To date, Snider has not received the photos.
Goldstein said images captured by a student journalist arethe property of the student, regardless of who owns the equipment used.
“The claim that the district owns the photos because theyown the camera is as utterly, legally baseless as Canon saying that they ownthe pictures because they manufactured the camera,” he said.
Though Snider chose not to pursue legal action, he stillthinks the district’s decision was motivated by a desire to protect itself frompotential liability for student injuries.
“The fact that they stood by and watched as the situation[at How Night] continued to build, I think there’s definitely some liabilitythere,” he said. “If student safety was the first priority, then this shouldhave been handled differently.”
Snider’s problems, however, didn’t end there. A few weekslater, after he tried to take photos of a car accident involving students inthe school parking lot, he was told he would face suspension if he did not puthis camera down.
Upon posting a write-up of the accident to the newspaper’swebsite, Snider was suspended from his role as executive editor for theremainder of the school’s quarter.
Patrick Doran, a Kansas City-based attorney who consultedwith Snider throughout the school year, said “the school saw the photos as theoutput of a school-related function … and felt it was under their umbrella ofrights and obligations to control.”
Though Snider said the remaining months of his senior yearwere tense, he made it through with no more major issues.
Looking back, he said his dealings with the schooladministration showed him the importance of a free student press.
“What I’ve learned most is that there’s a sense in many highschools for student newspapers to act as public relations firms,” he said. “Ifstudent newspapers aren’t going to be allowed to freely operate, then how can acommunity ever be expected to challenge or change something?”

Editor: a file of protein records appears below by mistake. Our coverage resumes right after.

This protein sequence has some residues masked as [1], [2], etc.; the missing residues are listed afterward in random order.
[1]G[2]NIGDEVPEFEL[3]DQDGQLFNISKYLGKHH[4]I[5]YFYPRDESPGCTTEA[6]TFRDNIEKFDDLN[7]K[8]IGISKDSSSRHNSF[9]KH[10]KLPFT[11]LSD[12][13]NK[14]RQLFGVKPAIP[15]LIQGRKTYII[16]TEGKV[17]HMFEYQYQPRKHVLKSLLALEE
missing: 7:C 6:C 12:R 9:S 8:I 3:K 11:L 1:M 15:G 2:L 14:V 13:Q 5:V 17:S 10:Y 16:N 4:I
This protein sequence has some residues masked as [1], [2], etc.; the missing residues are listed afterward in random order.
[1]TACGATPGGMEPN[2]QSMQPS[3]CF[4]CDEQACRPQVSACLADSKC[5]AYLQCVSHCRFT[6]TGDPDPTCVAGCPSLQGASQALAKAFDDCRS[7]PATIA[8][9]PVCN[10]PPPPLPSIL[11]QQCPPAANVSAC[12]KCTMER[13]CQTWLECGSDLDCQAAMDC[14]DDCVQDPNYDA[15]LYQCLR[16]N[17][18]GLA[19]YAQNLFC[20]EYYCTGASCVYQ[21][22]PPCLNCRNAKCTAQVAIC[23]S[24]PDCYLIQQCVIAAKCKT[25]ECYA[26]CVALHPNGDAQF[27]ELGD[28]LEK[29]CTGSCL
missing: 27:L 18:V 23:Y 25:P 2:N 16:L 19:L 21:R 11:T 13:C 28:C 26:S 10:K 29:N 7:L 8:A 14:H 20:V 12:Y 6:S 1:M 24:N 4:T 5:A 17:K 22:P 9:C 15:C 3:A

A fine line
While Goldstein said Snider’s experience was a clear-cutinstance of censorship in which the school district was trying to save face,other examples are a bit hazier.
In May, the principal of Libby High School in Libby, Mont.,held the school’s student newspaper, the Tamarack, from newsstandsuntil its staff changed a front-page report about an in-school accident.
The accident occurred when Caleb Lapka, a then-LHS senior,was severely injured in a car care class after a fragmented scrap of steelthrown by another student struck him in the neck.
The student journalists had initially written that the steel“resembled throwing stars” — typically considered violent weapons.
Upon learning of the students’ description, Principal RikRewerts instructed the staff to replace the “throwing stars” reference with“scraps of sheet metal.”
“The story was written very quickly after the accident andcontained an incorrect reference that may have implicated a student … who wasinvolved in the accident,” he said.
Rewerts added that “while I don’t think the school was atany fault for the accident … who knows what would happen with the way the courtsystems are today.”
No legal action has been taken against the school district,he said.
Jolee Holder, one of the co-authors of the piece, stands bythe original reporting.
“Whether the administration wants to admit it or not, thesewere clearly throwing stars,” she said. “I felt like saying something elsewould be lying to readers when we should have told the news.”
Although the newspaper had already been printed at a nearbyfacility and was set for distribution throughout the school when Rewertsstopped it, the district paid for a reprint early the following week with therevised wording in place.
Sarah Barrick, the Tamarackadviser, said shesaw some concern on the school’s part for potential liability.
“There was some worry that people might read this and thinkthe school was allowing the students to make throwing stars in the class,” shesaid.
In hindsight, though, she thinks the administration handledthe case well.
“There was no censorship here,” Barrick said. “The storystill ran … and was sensitive to everybody involved.”
Though Goldstein said stories like the Tamarack’smay have no clear right or wrong side, he advised administrators to take a“common sense” approach when dealing with possible liability issues.
“Every time a school gets away with this type of censorship[where liability is a concern], the school is going to try it again,” he said.
“As a general matter, schools are getting more brazen aboutcensoring because of the widespread belief that they can get away with it,” hesaid. “Experience is teaching them that very blatant acts of censorship will beleft unchallenged. That mindset has to change.”
By Seth Zweifler, SPLC staff writer